There lies Lagos, the city at the edge of the sea and always on edge. And the people are sometimes at sea. There I was almost born but grew up there. I saw it in the 1960’s, when I first understood the identity of things on Ijaoye Street, near Yaba.
But it was a city where I first found my tongue and feet. Where I kicked my first ball, wrote my first sentence, ran to safety with my father Moses during the civil war, made my first friend, loosed my tongue into its first song, crippled a toe in my first wound, knew the limpid sky above and learned about God and the devil, duelled a classmate, conquered a class test, inhaled the chemical anxiety of a hospital air where I went with my mother over a non-existent ailment.
It was that very afternoon when the doctor said I was fine and that my frequent bouts of malaria were not because of any blood disease. I recall that afternoon my first encounter with amala, and my taste bud cringed gratefully to the meal with ewedu. Because I loved it, it became a home staple.
Since then Lagos has been for me what it has been for Nigeria. It has known war and peace, the ragged and the brilliant, the elegant and brutal, the lover and predator, the quick and the dead, the tyrant and olive branch.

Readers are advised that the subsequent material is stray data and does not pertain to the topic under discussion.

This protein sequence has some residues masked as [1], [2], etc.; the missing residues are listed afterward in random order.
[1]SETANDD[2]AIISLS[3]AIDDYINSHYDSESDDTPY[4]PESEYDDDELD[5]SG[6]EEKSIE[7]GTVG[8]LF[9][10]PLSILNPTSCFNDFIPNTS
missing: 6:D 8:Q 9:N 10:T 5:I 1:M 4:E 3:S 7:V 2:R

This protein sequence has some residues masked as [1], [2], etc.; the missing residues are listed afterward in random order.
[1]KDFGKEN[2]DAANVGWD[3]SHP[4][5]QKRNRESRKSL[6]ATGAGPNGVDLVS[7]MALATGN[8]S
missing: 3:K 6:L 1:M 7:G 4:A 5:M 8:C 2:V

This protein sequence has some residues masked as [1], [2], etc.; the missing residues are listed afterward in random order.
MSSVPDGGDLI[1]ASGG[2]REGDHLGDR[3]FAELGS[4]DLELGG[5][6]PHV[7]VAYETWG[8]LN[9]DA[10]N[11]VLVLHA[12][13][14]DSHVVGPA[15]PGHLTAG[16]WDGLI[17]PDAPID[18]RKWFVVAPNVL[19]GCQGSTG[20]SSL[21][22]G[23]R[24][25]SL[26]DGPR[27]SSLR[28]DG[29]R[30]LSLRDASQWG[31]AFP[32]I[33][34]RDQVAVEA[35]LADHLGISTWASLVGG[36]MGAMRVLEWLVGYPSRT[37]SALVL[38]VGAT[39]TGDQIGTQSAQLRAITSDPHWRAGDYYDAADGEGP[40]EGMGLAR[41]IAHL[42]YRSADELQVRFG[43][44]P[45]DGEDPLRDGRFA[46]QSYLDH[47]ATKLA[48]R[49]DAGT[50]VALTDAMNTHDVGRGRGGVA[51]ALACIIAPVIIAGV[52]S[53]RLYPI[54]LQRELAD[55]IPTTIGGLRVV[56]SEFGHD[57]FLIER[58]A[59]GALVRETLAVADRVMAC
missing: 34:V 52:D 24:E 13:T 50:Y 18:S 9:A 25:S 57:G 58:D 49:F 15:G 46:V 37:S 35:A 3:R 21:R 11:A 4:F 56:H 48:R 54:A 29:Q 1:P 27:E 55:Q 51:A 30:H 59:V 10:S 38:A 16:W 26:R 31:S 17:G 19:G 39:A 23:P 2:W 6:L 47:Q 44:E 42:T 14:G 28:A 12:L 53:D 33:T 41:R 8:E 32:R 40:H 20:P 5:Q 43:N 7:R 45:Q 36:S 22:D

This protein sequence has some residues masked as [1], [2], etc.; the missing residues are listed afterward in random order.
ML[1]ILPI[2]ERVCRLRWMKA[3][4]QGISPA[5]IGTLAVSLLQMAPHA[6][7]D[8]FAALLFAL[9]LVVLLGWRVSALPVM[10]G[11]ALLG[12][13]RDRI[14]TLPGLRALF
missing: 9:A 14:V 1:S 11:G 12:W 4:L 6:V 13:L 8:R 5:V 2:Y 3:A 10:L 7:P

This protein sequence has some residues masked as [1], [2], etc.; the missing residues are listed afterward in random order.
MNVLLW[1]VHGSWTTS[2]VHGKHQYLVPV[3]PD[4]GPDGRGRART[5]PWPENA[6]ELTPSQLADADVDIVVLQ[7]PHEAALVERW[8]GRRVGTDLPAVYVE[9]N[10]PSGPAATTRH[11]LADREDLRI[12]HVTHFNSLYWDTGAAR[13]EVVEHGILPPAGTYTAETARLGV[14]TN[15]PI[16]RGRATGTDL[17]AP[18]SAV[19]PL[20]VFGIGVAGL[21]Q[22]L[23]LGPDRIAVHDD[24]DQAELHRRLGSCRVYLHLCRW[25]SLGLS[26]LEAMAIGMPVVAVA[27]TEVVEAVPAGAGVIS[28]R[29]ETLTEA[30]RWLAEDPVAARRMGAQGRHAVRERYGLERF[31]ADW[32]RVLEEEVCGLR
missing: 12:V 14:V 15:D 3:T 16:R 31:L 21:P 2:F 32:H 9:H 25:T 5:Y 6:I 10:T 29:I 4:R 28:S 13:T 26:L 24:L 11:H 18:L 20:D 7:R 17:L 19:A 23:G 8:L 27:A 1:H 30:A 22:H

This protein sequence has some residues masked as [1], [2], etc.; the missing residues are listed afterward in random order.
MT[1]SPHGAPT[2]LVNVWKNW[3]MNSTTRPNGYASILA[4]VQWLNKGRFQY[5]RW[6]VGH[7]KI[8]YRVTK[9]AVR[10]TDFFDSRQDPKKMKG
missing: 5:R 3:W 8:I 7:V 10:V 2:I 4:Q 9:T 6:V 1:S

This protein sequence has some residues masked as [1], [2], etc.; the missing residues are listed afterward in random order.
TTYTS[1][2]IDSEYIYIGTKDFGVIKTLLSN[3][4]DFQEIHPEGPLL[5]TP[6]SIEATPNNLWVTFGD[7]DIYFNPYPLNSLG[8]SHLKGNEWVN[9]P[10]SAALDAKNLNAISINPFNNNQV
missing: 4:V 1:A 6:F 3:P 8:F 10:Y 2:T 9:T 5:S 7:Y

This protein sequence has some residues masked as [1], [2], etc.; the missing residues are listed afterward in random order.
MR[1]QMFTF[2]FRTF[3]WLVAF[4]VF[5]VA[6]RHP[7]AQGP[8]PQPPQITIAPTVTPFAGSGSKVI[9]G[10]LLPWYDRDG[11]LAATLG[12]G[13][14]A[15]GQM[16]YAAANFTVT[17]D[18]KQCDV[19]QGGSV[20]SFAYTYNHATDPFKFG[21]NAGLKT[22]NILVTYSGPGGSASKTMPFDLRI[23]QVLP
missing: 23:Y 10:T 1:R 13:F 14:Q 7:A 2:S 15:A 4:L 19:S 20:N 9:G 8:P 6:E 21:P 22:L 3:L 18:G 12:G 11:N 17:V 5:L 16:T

Baba Sala made me thrill to the laugh as organised entertainment. The Bar Beach Show was a joy in literal language but barbaric in metaphor. It entertained until we saw armed robbers’ heads drop on stakes from gunshots.
Lagos has been the cult of success. Everyone knew he or she would visit Lagos. In spirit. In their fantasies, they were singers, football stars, CEOs, heads of state. They gobbled the city’s delicacies and swaddled the tony arms of the rich.
They came with their all, hoping to love and grow, make money and subdue it, own a big home, coddle a wife or man, breed a family, travel on its fabled highways and watch its televisions, encounter its celebrities from Julie Coker to D’Banj, from Ray Ekpu to Segun Odegbami, from Victor Uwaifo to Haruna Ilerika. Achebe wrote on how unwilling he was to depart the place when the Igbo fled the pogrom. Soyinka dedicated works to it. Ekwensi’s Jaguar Nana and other works roiled there. Ebenezer Obey, Sunny Ade found muse there. And Nigeria’s best ever, Rex Lawson, warmed his tongue in its entrails. Asa soared there first.
It is the melting pot. The tribes come, whether Afemai or Ogoni, whether from a backwoods hut in Abia or an illiterate mother near Sambisa, Lagos has not only been a destination. It has been a destiny. The poor came to Lagos and rose to become a rose. The same city that birthed Olajumoke into a star also embraced a skinny lad like Nwankwo Kanu whose feet wrote Nigerian soccer into lore. Scientists like Awojobi and Chike Obi, social scientists like Claude Ake, or lawyers like Gani Fawehinmi and Falana. They all boomed there. Dele Giwa was letter-bombed into martyrdom. Even breakaway Ojukwu daydreamed about it in Biafra.